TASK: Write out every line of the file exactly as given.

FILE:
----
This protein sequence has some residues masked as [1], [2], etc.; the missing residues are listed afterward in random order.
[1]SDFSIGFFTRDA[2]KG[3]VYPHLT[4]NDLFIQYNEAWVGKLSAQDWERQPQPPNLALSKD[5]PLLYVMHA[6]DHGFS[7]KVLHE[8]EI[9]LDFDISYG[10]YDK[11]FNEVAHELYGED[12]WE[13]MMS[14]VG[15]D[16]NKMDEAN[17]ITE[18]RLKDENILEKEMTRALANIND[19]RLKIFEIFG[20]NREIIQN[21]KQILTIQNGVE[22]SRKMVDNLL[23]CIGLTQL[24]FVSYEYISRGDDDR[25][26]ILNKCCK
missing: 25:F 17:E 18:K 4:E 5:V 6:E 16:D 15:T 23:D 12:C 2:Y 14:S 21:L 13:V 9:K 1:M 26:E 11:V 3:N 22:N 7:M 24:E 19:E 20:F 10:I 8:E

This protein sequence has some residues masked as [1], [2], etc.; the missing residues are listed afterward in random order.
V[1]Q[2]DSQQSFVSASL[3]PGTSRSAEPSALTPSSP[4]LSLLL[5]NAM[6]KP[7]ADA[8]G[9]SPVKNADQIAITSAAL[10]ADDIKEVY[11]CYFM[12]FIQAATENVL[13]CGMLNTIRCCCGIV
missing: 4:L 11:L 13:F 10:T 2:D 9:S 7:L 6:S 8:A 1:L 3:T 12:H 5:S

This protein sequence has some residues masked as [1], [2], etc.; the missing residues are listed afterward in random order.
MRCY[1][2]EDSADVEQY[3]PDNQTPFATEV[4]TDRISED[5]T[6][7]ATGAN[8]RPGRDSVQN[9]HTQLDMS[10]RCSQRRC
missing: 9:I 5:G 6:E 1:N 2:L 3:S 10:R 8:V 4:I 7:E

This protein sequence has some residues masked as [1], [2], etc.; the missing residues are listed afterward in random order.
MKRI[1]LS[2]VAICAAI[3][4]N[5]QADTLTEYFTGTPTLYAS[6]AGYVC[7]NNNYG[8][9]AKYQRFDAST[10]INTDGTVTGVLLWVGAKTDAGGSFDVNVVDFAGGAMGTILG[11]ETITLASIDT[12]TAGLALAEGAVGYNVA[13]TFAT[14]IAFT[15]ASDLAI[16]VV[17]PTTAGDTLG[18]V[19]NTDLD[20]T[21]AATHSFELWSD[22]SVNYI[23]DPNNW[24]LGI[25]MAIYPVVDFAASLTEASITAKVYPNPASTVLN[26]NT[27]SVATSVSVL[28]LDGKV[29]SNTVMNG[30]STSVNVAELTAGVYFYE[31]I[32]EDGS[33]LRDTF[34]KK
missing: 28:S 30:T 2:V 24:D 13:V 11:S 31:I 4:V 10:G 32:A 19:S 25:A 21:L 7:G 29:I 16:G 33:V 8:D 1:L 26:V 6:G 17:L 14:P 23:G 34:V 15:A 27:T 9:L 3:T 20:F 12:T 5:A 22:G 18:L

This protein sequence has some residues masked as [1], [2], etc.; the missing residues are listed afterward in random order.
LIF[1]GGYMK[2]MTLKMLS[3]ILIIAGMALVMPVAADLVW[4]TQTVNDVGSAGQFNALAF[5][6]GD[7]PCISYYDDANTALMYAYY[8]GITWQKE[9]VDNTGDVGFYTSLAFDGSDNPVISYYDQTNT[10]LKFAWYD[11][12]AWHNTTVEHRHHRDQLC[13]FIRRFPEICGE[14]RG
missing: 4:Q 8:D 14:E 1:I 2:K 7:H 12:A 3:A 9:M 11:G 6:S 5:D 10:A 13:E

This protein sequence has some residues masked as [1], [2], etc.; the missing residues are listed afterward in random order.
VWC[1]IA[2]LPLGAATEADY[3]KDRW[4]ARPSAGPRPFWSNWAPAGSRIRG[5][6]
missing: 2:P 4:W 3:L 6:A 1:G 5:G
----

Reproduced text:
This protein sequence has some residues masked as [1], [2], etc.; the missing residues are listed afterward in random order.
[1]SDFSIGFFTRDA[2]KG[3]VYPHLT[4]NDLFIQYNEAWVGKLSAQDWERQPQPPNLALSKD[5]PLLYVMHA[6]DHGFS[7]KVLHE[8]EI[9]LDFDISYG[10]YDK[11]FNEVAHELYGED[12]WE[13]MMS[14]VG[15]D[16]NKMDEAN[17]ITE[18]RLKDENILEKEMTRALANIND[19]RLKIFEIFG[20]NREIIQN[21]KQILTIQNGVE[22]SRKMVDNLL[23]CIGLTQL[24]FVSYEYISRGDDDR[25][26]ILNKCCK
missing: 25:F 17:E 18:K 4:E 5:V 6:E 16:D 15:T 23:D 12:C 2:Y 14:S 21:L 13:V 9:K 1:M 26:E 11:V 3:N 22:N 7:M 24:E 19:E 20:F 10:I 8:E

This protein sequence has some residues masked as [1], [2], etc.; the missing residues are listed afterward in random order.
V[1]Q[2]DSQQSFVSASL[3]PGTSRSAEPSALTPSSP[4]LSLLL[5]NAM[6]KP[7]ADA[8]G[9]SPVKNADQIAITSAAL[10]ADDIKEVY[11]CYFM[12]FIQAATENVL[13]CGMLNTIRCCCGIV
missing: 4:L 11:L 13:F 10:T 2:D 9:S 7:L 6:S 8:A 1:L 3:T 12:H 5:S

This protein sequence has some residues masked as [1], [2], etc.; the missing residues are listed afterward in random order.
MRCY[1][2]EDSADVEQY[3]PDNQTPFATEV[4]TDRISED[5]T[6][7]ATGAN[8]RPGRDSVQN[9]HTQLDMS[10]RCSQRRC
missing: 9:I 5:G 6:E 1:N 2:L 3:S 10:R 8:V 4:I 7:E

This protein sequence has some residues masked as [1], [2], etc.; the missing residues are listed afterward in random order.
MKRI[1]LS[2]VAICAAI[3][4]N[5]QADTLTEYFTGTPTLYAS[6]AGYVC[7]NNNYG[8][9]AKYQRFDAST[10]INTDGTVTGVLLWVGAKTDAGGSFDVNVVDFAGGAMGTILG[11]ETITLASIDT[12]TAGLALAEGAVGYNVA[13]TFAT[14]IAFT[15]ASDLAI[16]VV[17]PTTAGDTLG[18]V[19]NTDLD[20]T[21]AATHSFELWSD[22]SVNYI[23]DPNNW[24]LGI[25]MAIYPVVDFAASLTEASITAKVYPNPASTVLN[26]NT[27]SVATSVSVL[28]LDGKV[29]SNTVMNG[30]STSVNVAELTAGVYFYE[31]I[32]EDGS[33]LRDTF[34]KK
missing: 28:S 30:T 2:V 24:D 13:V 11:S 31:I 4:V 10:G 32:A 19:S 25:A 21:L 7:G 29:I 16:G 33:V 8:D 1:L 26:V 6:G 17:L 14:P 23:G 34:V 15:A 27:T 9:L 3:T 20:F 12:T 5:A 22:G 18:L

This protein sequence has some residues masked as [1], [2], etc.; the missing residues are listed afterward in random order.
LIF[1]GGYMK[2]MTLKMLS[3]ILIIAGMALVMPVAADLVW[4]TQTVNDVGSAGQFNALAF[5][6]GD[7]PCISYYDDANTALMYAYY[8]GITWQKE[9]VDNTGDVGFYTSLAFDGSDNPVISYYDQTNT[10]LKFAWYD[11][12]AWHNTTVEHRHHRDQLC[13]FIRRFPEICGE[14]RG
missing: 4:Q 8:D 14:E 1:I 2:K 7:H 12:A 3:A 9:M 11:G 6:S 5:D 10:A 13:E

This protein sequence has some residues masked as [1], [2], etc.; the missing residues are listed afterward in random order.
VWC[1]IA[2]LPLGAATEADY[3]KDRW[4]ARPSAGPRPFWSNWAPAGSRIRG[5][6]
missing: 2:P 4:W 3:L 6:A 1:G 5:G